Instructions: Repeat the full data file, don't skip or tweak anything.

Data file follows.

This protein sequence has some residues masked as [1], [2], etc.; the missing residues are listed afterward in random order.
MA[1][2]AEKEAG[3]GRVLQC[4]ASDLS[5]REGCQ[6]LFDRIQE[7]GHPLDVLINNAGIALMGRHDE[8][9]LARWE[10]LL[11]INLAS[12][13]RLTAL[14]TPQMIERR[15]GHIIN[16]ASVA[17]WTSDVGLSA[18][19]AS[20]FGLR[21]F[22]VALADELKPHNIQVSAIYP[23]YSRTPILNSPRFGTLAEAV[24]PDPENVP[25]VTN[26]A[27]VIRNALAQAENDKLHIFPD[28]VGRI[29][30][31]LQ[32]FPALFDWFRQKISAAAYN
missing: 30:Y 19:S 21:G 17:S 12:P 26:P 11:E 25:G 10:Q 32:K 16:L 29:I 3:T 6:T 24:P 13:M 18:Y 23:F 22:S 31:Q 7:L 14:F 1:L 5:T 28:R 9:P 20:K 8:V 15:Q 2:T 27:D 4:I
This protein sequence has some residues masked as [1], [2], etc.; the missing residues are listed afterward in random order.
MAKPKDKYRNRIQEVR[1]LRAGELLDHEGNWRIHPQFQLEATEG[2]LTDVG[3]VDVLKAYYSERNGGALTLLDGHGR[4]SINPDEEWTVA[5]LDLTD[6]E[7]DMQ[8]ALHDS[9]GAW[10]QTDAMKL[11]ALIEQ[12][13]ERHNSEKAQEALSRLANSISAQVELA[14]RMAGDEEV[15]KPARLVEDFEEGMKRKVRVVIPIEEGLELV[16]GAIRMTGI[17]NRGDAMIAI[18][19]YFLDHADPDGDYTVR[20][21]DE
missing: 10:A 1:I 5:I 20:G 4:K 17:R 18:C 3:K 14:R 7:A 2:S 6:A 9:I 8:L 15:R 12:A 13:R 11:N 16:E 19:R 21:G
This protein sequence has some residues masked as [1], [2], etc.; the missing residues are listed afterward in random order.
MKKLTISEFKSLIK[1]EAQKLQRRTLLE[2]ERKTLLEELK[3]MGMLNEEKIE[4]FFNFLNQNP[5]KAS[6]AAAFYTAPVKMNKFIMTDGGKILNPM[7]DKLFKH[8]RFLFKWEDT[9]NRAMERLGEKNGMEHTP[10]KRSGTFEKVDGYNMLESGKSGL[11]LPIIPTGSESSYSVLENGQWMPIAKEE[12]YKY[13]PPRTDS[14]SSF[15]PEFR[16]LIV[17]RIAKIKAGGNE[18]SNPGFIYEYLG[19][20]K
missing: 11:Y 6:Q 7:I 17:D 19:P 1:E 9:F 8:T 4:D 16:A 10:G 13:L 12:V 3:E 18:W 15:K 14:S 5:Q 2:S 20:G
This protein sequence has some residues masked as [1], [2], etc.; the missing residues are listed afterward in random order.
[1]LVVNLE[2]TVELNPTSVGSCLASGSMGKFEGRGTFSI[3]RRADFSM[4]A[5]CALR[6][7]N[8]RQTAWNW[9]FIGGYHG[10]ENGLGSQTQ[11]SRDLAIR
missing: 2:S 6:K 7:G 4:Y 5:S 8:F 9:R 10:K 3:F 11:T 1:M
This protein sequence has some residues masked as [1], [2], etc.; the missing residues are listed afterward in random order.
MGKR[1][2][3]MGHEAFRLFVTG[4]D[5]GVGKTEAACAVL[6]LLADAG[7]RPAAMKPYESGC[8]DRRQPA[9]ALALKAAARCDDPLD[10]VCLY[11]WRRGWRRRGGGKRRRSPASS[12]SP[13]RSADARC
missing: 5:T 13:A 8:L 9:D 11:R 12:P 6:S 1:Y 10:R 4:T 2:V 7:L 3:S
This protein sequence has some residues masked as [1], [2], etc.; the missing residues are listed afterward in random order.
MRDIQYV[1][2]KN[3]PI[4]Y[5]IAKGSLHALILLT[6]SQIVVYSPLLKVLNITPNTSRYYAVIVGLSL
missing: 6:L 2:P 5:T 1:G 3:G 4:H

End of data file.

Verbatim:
This protein sequence has some residues masked as [1], [2], etc.; the missing residues are listed afterward in random order.
MA[1][2]AEKEAG[3]GRVLQC[4]ASDLS[5]REGCQ[6]LFDRIQE[7]GHPLDVLINNAGIALMGRHDE[8][9]LARWE[10]LL[11]INLAS[12][13]RLTAL[14]TPQMIERR[15]GHIIN[16]ASVA[17]WTSDVGLSA[18][19]AS[20]FGLR[21]F[22]VALADELKPHNIQVSAIYP[23]YSRTPILNSPRFGTLAEAV[24]PDPENVP[25]VTN[26]A[27]VIRNALAQAENDKLHIFPD[28]VGRI[29][30][31]LQ[32]FPALFDWFRQKISAAAYN
missing: 30:Y 19:S 21:G 17:S 12:P 26:P 11:E 25:G 10:Q 32:K 16:L 29:I 3:T 6:T 24:P 13:M 18:Y 23:F 22:S 31:Q 7:L 14:F 1:L 5:T 28:R 9:P 20:K 8:V 15:Q 2:T 27:D 4:I
This protein sequence has some residues masked as [1], [2], etc.; the missing residues are listed afterward in random order.
MAKPKDKYRNRIQEVR[1]LRAGELLDHEGNWRIHPQFQLEATEG[2]LTDVG[3]VDVLKAYYSERNGGALTLLDGHGR[4]SINPDEEWTVA[5]LDLTD[6]E[7]DMQ[8]ALHDS[9]GAW[10]QTDAMKL[11]ALIEQ[12][13]ERHNSEKAQEALSRLANSISAQVELA[14]RMAGDEEV[15]KPARLVEDFEEGMKRKVRVVIPIEEGLELV[16]GAIRMTGI[17]NRGDAMIAI[18][19]YFLDHADPDGDYTVR[20][21]DE
missing: 10:A 1:I 5:I 20:G 4:K 17:R 18:C 3:K 14:R 7:A 2:S 6:A 9:I 8:L 15:R 12:A 13:R 11:N 16:E 19:R 21:G
This protein sequence has some residues masked as [1], [2], etc.; the missing residues are listed afterward in random order.
MKKLTISEFKSLIK[1]EAQKLQRRTLLE[2]ERKTLLEELK[3]MGMLNEEKIE[4]FFNFLNQNP[5]KAS[6]AAAFYTAPVKMNKFIMTDGGKILNPM[7]DKLFKH[8]RFLFKWEDT[9]NRAMERLGEKNGMEHTP[10]KRSGTFEKVDGYNMLESGKSGL[11]LPIIPTGSESSYSVLENGQWMPIAKEE[12]YKY[13]PPRTDS[14]SSF[15]PEFR[16]LIV[17]RIAKIKAGGNE[18]SNPGFIYEYLG[19][20]K
missing: 11:Y 6:Q 7:I 17:D 19:P 1:E 9:F 8:T 4:D 16:A 10:G 13:L 12:V 3:E 18:W 15:K 14:S 5:Q 2:S 20:G
This protein sequence has some residues masked as [1], [2], etc.; the missing residues are listed afterward in random order.
[1]LVVNLE[2]TVELNPTSVGSCLASGSMGKFEGRGTFSI[3]RRADFSM[4]A[5]CALR[6][7]N[8]RQTAWNW[9]FIGGYHG[10]ENGLGSQTQ[11]SRDLAIR
missing: 2:S 6:K 7:G 4:Y 5:S 8:F 9:R 10:K 3:F 11:T 1:M
This protein sequence has some residues masked as [1], [2], etc.; the missing residues are listed afterward in random order.
MGKR[1][2][3]MGHEAFRLFVTG[4]D[5]GVGKTEAACAVL[6]LLADAG[7]RPAAMKPYESGC[8]DRRQPA[9]ALALKAAARCDDPLD[10]VCLY[11]WRRGWRRRGGGKRRRSPASS[12]SP[13]RSADARC
missing: 5:T 13:A 8:L 9:D 11:R 12:P 6:S 1:Y 10:R 4:T 2:V 7:L 3:S
This protein sequence has some residues masked as [1], [2], etc.; the missing residues are listed afterward in random order.
MRDIQYV[1][2]KN[3]PI[4]Y[5]IAKGSLHALILLT[6]SQIVVYSPLLKVLNITPNTSRYYAVIVGLSL
missing: 6:L 2:P 5:T 1:G 3:G 4:H